It is mooted that the only reason we have a brain is so we can find our way around, and remember where to go. Back in the day before cars, it helped us strike the essential balance of energy: we could find food before we ran out of steam to keep looking. It was about survival. So, the way the argument goes, memory is inextricably linked to our sense of place and the paths we follow to get there.
There’s a fair bit of evidence to support this, for example, the findings of brain researcher Eleanor Maguire (Foy, p.34). Focusing her attention on the place cells that remember landmarks and the grid cells that remember margins and pathways, her work demonstrates our allocentric and egocentric ways of viewing the world. Allocentric is when we know where we are in the landscape, can identify a place where we want to go, and in which direction to move to get there. These are our abilities (or in some people a lack of them) to read a map; to navigate. Egocentric is when we know where we are by recognising a view, and by remembering that, if we turn right when we get to the river and follow along its course, we will come to another view we remember and can picture in our mind’s eye. This is the way the ancients got along down song lines and along burial paths, handing down the waypoints orally. Many sea shanties, too, listed headlands, rocks, and safe harbours remembered in the verses of songs that were sung repeatedly.
Do some exercises in your mind’s eye to cement these ideas.
Shut your eyes and sniff an open jar of Vegemite. Does that take you back to a place and time? Can you see the people who were there? Can you remember their names?
Going back to the place where you were born, do your eyes quickly scan for familiar landmarks? Do you notice small changes? Do you know that feeling of well-being like all your molecules just fell into place?
Walk through the Christchurch CBD. Did you know the city before the earthquake? Have you experienced the deeply disturbing feeling when landmarks you knew are gone? In my own hometown of Timaru, historic buildings were demolished to make way for a Mitre 10, completely changing the cityscape. Senior citizens especially felt real stress.
We are blessed, or cursed depending on how you see it, with a brain that can do so much more than just act as a navigation system. We can do abstract things, like appreciate music and encode it on paper, like explain phenomena using mathematical models. We might have lost some of our navigational powers compared, say, to homing pigeons, but essentially our brain remains, at least in part, a built-in Tom-Tom.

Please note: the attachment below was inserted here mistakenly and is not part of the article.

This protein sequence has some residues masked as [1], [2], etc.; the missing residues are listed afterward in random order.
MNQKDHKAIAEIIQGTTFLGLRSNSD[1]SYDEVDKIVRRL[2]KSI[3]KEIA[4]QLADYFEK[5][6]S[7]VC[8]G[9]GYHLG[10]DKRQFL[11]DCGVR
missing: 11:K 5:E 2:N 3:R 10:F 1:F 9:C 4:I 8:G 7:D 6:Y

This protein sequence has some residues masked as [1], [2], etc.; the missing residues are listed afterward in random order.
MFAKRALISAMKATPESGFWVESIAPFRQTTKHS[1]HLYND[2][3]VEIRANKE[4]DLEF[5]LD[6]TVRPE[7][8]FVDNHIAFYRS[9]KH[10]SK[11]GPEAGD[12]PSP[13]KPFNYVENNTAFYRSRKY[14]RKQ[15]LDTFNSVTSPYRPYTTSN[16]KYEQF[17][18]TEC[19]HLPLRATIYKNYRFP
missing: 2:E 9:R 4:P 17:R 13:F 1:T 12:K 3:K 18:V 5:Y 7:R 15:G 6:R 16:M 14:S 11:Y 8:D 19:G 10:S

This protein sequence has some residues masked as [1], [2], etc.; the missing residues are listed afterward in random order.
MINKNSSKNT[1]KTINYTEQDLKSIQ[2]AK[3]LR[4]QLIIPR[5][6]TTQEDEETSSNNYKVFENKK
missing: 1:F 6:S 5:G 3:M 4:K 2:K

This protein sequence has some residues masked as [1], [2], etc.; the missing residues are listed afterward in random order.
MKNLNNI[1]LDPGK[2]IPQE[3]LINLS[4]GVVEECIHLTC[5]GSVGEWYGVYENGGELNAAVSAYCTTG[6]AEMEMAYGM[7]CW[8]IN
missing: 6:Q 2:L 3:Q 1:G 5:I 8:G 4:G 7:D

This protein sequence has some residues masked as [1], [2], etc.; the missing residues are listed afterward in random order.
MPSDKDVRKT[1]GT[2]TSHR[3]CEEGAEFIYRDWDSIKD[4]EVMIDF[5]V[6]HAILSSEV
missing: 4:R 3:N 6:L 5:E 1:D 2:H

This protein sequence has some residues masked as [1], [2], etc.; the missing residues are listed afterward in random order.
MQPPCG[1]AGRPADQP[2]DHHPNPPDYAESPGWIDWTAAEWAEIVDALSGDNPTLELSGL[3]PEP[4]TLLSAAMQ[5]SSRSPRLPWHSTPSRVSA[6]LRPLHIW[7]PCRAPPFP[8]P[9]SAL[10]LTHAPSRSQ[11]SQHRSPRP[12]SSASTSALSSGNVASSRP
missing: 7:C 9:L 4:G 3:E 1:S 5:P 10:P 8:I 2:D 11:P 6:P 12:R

The latest craze is VR. Virtual reality struggled for years with bizarre helmets, visual lag, and low resolutions. Then two things changed all that: Palmer Luckey’s Oculus Rift, and Google Cardboard. In Maguire’s terms, VR plays on an egocentric view of the world. It gives us landmarks and pathways we have not actually experienced, but, which we can experience vicariously in a computer-generated environment. Five years ago, Ayumu, a 7-year old chimpanzee was getting to grips with a touch screen and surpassing human capability, and parents were struggling with the concept that their children needed an iPad just to do their regular schoolwork. Now, VR, Google Cardboard, Google Expeditions, and Samsung Gear are being heralded as the new essentials for the modern learning experience.
OK, I have set the scene. Now it’s time to get to the guts of the matter. Is learning about memory? Is it about recall?
I think it is, but then I admit to being old school. I, like you, maybe, learned my times tables, and have found mental arithmetic a really useful life skill. I do not need to reach for my calculator to work out journey times or the likely cost of the fuel. I have enough French to travel independently in Africa. I have domain knowledge and skills that I can draw on in an instant: in the rain, in the dark, when I’m feeling ill. These are things I would say I have learnt; that I have internalised.
I believe the younger generations — not to discount the value of Wikipedia and Google — need this too. Some knowledge really has to be learnt if we are to use it to think with. There are extrinsic motivators too: for many professions closed-book examinations are not going away any time soon; you can’t jam if you don’t know your chord progressions; you can’t present convincingly unless you really know your stuff and can speak from the heart. An expression you hear used less these days: knowing it by heart.
The memory palace will be a technique known to many. Think of a house you know. In your mind’s eye, put the things you need to remember in the rooms. Picture yourself walking through the house retrieving the things. Do you see how memory is linked to place?
My challenge to educators is to use VR to give students places where they can put memories, and to give them pathways along which they go. By all means use the Wow factor to grab their initial attention, but don’t fall into the trap of thinking that that is enough. Instead, aim to engage them at a much deeper level. Use it to deliver rich learning narratives, and attach those stories to vivid imagery, and an immersive sense of location.
Don’t let us allow this exciting new technology, VR, to get hijacked by the big players for edutainment. As educators, let’s get creative to use it as a tool to embed powerful learning in the minds of our students. Oh, and let’s have heaps of fun doing it!
Foy, G.M. (2016) Finding North: How navigation makes us human. Kindle Edition.